Medical Studies

Expectations and Prostate Surgery

The N.Y. Times Well Blog writes that 19% of men regretted having prostate surgery. What is interesting is that men who underwent a newer, less invasive, robotic surgery were four times more likely to regret the prostate surgery than those who underwent the older, more invasive “open” procedure.

Is this increase in regret due to worse outcomes?  This is likely not the case.  Instead, it may be that doctors are inflating the patient’s expectations of how life will be like after the robotic surgery:

Part of the problem may be that doctors who perform robotic prostatectomies commonly cite potency rates as high as 95 percent and above among their patients, giving patients an unrealistic view of life after surgery.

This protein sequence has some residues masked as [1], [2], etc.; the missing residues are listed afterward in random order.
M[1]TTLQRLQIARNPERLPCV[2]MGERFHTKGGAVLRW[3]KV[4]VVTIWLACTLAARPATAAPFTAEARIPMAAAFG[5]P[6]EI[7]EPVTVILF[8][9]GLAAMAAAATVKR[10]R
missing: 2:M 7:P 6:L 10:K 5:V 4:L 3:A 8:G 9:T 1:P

But the data are highly misleading. Researchers often define potency as simply being able to achieve an erection that is “adequate” for intercourse — but for many men, that definition doesn’t capture their ongoing struggle to return to a normal sex life. Earlier this year, researchers from George Washington University and New York University used a more realistic definition of potency, showing that after surgery, fewer than half of the men studied felt their sex lives had returned to normal within a year.

The success of a surgery may not only depend on the technical skill a physician exhibits, but also how they are able to control the patient’s expectations so that they are able to lead a satisfying life after their surgery.